Belli, A. & Coulehan, J., eds.
|Genre||Anthology (Poems) (160 pp.)|
|Keywords||Aging, AIDS, Alcoholism, Alternative Medicine, Anatomy, Anesthesia, Art of Medicine, Cancer, Caregivers, Child Abuse, Communication, Death and Dying, Disability, Disease and Health, Doctor-Patient Relationship, Empathy, Euthanasia, Family Relationships, Grief, History of Medicine, Hospitalization, Human Worth, Humor and Illness/Disability, Illness and the Family, Impaired Physician, Individuality, Infectious Disease, Lesbian/Gay/Bisexual/Transgender Issues, Loneliness, Love, Medical Ethics, Medical Mistakes, Mourning, Narrative as Method, Obesity, Pain, Patient Experience, Physical Examination, Physician Experience, Power Relations, Professionalism, Psycho-social Medicine, Sexuality, Society, Suffering, Surgery, Technology, Trauma, War and Medicine, Women in Medicine|
Editors Angela Belli, professor of English at St. John’s University in New York, and Jack Coulehan, physician-poet and director of the Institute for Medicine in Contemporary Society at the State University of New York at Stony Brook, have selected 100 poems by 32 contemporary physician-poets for this succinct yet meaty anthology. The book is subdivided into four sections, each of which is prefaced by an informative description and highlights of the poems to follow.
Section headings take their names from excerpts of the poems contained therein. There are poems that describe individuals--patients, family members ("from patient one to next"), poems that consider the interface between personal and professional life ("a different picture of me"), poems that "celebrate the learning process" ("in ways that help them see"), and poems in which the poet’s medical training is brought to bear on larger societal issues ("this was the music of our lives").
Several of the poems have been annotated in this database: Abse’s Pathology of Colours (9); Campo’s Towards Curing AIDS (13) and What the Body Told (94); Coulehan’s Anatomy Lesson (97), I’m Gonna Slap Those Doctors (21), The Dynamizer and the Oscilloclast: in memory of Albert Abrams, an American quack (129); Moolten’s Motorcycle Ward (105); Mukand’s Lullaby (33); Stone’s Talking to the Family (79) and Gaudeamus Igitur (109).
Other wonderful poems by these authors are also included in the anthology, e.g. Her Final Show by Rafael Campo, in which the physician tends to a dying drag queen, finally "pronouncing her to no applause" (11); "Lovesickness: a Medieval Text" by Jack Coulehan, wherein the ultimate prescription for this malady is to "prescribe sexual relations, / following which a cure will usually occur" (131); "Madame Butterfly" by David N. Moolten, in which the passengers in a trolley car are jolted out of their cocoons by a deranged screaming woman (142).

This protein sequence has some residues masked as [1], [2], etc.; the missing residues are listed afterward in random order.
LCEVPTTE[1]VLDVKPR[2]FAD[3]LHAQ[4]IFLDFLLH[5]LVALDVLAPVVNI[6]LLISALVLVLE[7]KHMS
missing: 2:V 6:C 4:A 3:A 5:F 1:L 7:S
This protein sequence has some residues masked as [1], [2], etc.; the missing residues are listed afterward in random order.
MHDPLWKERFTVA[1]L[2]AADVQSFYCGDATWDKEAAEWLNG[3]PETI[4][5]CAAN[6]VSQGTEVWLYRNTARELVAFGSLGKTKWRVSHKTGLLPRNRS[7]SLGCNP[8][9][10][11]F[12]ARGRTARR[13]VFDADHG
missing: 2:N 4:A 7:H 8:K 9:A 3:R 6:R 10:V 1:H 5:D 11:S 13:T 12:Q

Space prohibits descriptions of all 100 poems, but each should be read and savored. Some others are particularly memorable. "Carmelita" by D. A. Feinfeld tells of the physician’s encounter with a feisty tattooed prisoner, who ends up with "a six-inch steel shank" through his chest as the physician labors futiley to save him (23). In "Candor" physician-poet John Graham-Pole struggles with having to tell an eight-year old that he will die from cancer (27). Audrey Shafer writes of a Monday Morning when she makes the transition from the "just-awakened warmth" of her naked little son to tend to the patient whom she will anesthetize "naked under hospital issue / ready to sleep" (72).
In "The Log of Pi" Marc J. Straus muses about being asked "the question / I never knew" that he "pretend[s] not to hear" whose "answer floats on angel’s lips / and is whispered in our ear just once" (113). Richard Donze wants to know why "Vermont Has a Suicide Rate" (132). Vernon Rowe remembers the "hulk of a man" who shriveled away from an abdominal wound and begged, " ’Let me go, Doc,’ / and I did" (44).
In their well-written introduction--worth reading by any student or teacher of the medical humanities--the editors discuss the relationships between the practice of medicine and poetry. Both, they write, depend upon "the act of seeing or paying attention." They point out that the essence of the medical encounter is "the poetic act of . . . standing in the presence of suffering" and that metaphor, symbol, and narrative are the currency of patients, physicians, and poets. The editors pose the question: "Do physicians bring a particular medical sensitivity to their poetry?" (xvii) Based on the poems in this anthology, the answer is a resounding "yes!"
Speaking about physician-poets, Edmund Pellegrino notes in the Foreword that "medicine and the arts cohabit their lives in symbiotic concord, enriching them as persons and as healers." This enrichment shines through the entire collection. A single caveat is that the absence of indices makes it difficult to locate poems or authors for whom one might be searching.
|Publisher||Univ. of Iowa Press|
|Editors||Angela Belli & Jack Coulehan|
|Place Published||Iowa City, Iowa|
|Miscellaneous||Foreword by Edmund Pellegrino.|
|Annotated by||Aull, Felice|
|Date of Entry||01/11/99|